magnitude of return difference varies depending on the type of round number
or the subsample, the magnitude generally amounts to between 5 and 20 basis
points per day (roughly 15% to 75% annualized)."
In "Rounding of Analyst Forecasts," in the July 2005 issue of Accounting
Review (80: 3, pp. 805-823), Don Herrmann and Wayne B. Thomas write: "We
find that analyst forecasts of earnings per share occur in nickel intervals
at a much greater frequency than do actual earnings per share. Analysts who
round their earnings per share forecasts to nickel intervals exhibit
characteristics of analysts that are less informed, exert less effort, and
have fewer resources. Rounded forecasts are less accurate and the negative
relation between rounding and forecast accuracy increases as the rounding
interval goes from nickel to dime, quarter, half-dollar, and dollar
In short, the research on round-number bias strongly suggests not getting
too excited about 1,000,000 in particular. There is very little reason to
write this blog post now, as opposed to several months in the past or in the
future. However, I hereby acknowledge my own personal round number bias and
succumb to it. ...
Posted by Mark Thoma on Friday, October 18, 2013 at 10:02 AM in Economics, Weblogs |
Republicans have made the economy worse:
The Damage Done, by Paul Krugman, Commentary, NY Times: The government
is reopening, and we didn’t default on our debt. Happy days are here again,
Well, no. ...Congress has only voted in a temporary fix, and we could find
ourselves going through it all over again in a few months. ...
Beyond that,... it’s important to recognize that the economic damage from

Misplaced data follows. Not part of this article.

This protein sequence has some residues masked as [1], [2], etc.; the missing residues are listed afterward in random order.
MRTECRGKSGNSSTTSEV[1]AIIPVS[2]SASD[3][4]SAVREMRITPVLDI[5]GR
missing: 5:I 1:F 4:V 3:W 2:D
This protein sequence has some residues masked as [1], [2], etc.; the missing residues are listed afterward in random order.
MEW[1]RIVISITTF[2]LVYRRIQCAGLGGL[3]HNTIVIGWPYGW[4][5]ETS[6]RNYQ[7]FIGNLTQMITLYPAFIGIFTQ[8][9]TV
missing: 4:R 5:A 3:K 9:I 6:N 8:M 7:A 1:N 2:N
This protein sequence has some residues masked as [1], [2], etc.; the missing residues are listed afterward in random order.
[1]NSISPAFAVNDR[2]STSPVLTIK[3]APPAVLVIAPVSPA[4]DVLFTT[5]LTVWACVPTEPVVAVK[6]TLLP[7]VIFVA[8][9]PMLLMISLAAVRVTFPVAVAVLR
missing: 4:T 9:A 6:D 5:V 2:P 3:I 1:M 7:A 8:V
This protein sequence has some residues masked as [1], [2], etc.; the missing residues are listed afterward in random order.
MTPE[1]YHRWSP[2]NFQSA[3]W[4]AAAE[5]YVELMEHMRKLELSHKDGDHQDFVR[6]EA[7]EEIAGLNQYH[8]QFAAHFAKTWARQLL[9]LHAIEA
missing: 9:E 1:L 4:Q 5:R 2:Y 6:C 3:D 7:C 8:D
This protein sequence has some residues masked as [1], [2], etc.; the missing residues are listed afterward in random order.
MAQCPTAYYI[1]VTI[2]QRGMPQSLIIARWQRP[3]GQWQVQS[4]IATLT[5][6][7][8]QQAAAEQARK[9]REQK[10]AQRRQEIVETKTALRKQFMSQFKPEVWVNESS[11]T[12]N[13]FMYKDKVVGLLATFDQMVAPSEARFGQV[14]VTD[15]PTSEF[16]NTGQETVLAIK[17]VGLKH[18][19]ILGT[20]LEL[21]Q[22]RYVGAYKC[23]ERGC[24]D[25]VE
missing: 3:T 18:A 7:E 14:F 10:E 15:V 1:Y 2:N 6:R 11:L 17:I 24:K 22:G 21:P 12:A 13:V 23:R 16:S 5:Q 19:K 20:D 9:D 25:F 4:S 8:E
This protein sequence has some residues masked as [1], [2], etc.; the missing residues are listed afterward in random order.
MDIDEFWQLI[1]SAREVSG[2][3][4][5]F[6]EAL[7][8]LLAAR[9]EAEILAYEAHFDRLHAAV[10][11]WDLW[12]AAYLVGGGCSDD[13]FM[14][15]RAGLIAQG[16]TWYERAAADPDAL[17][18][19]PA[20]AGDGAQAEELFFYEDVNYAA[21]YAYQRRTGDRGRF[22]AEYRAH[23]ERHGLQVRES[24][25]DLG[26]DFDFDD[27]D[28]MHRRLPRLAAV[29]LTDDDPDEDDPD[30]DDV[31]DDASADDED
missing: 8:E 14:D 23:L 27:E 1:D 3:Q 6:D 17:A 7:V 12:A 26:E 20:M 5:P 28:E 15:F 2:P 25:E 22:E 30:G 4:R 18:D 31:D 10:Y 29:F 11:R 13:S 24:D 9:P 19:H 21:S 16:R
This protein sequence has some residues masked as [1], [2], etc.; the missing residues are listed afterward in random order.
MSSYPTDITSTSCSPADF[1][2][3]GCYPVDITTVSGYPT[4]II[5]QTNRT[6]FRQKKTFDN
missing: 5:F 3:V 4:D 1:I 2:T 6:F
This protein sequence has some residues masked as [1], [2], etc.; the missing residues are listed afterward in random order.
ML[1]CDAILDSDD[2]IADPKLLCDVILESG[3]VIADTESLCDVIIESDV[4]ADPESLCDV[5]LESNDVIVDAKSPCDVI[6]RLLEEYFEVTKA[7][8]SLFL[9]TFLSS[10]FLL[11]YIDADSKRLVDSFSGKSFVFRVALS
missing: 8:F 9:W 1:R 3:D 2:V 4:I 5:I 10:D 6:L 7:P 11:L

obstruction and extortion didn’t start when the G.O.P. shut down the
government..., it has been an ongoing process, dating back to the Republican
takeover of the House in 2010. ...
A useful starting point for assessing the damage done is a ...
report by ... Macroeconomic Advisers, which estimated that “crisis
driven” fiscal policy ... since 2010 ... has subtracted about 1 percent off
the U.S. growth rate for the past three years. This implies cumulative
economic losses ... of around $700 billion. The firm also estimated that
unemployment is 1.4 percentage points higher...
Yet ... the report doesn’t take into account ... other bad policies that are
a more or less direct result of the Republican takeover in 2010. Two big
bads stand out: letting payroll taxes rise, and sharply reducing aid to the
unemployed... Both actions have reduced the purchasing power of American
workers, weakening consumer demand and further reducing growth. ...
But why have Republican demands so consistently had a depressing effect on
Part of the answer is that the party remains determined to wage top-down
class warfare... Slashing benefits to the unemployed because you think they
have it too easy is cruel even in normal times, but it has the side effect
of destroying jobs when the economy is already depressed. Defending tax cuts
for the wealthy while happily scrapping tax cuts for ordinary workers means
redistributing money from people likely to spend it to people who are likely
to sit on it.
We should also acknowledge the power of bad ideas. Back in 2011,
triumphant Republicans eagerly adopted the concept ... of “expansionary
austerity” — ...that cutting spending would actually boost the economy by
increasing confidence. Experience since then has thoroughly refuted this
Are all the economy’s problems the G.O.P.’s fault? Of course not. .... But
most of the blame for the wrong turn we took on economic policy,
nonetheless, rests with the extremists and extortionists controlling the
Things could have been even worse. This week, we managed to avoid driving
off a cliff. But we’re still on the road to nowhere.
Posted by Mark Thoma on Friday, October 18, 2013 at 02:25 AM in Economics, Fiscal Policy, Politics |
Posted by Mark Thoma on Friday, October 18, 2013 at 12:03 AM in Economics, Links |
Teaching, then travel today, so just a few quick ones for now. Let's start
with Paul Krugman:
Drag: ... The now widely-cited
Macroeconomic Advisers report estimated the cost of crisis-driven fiscal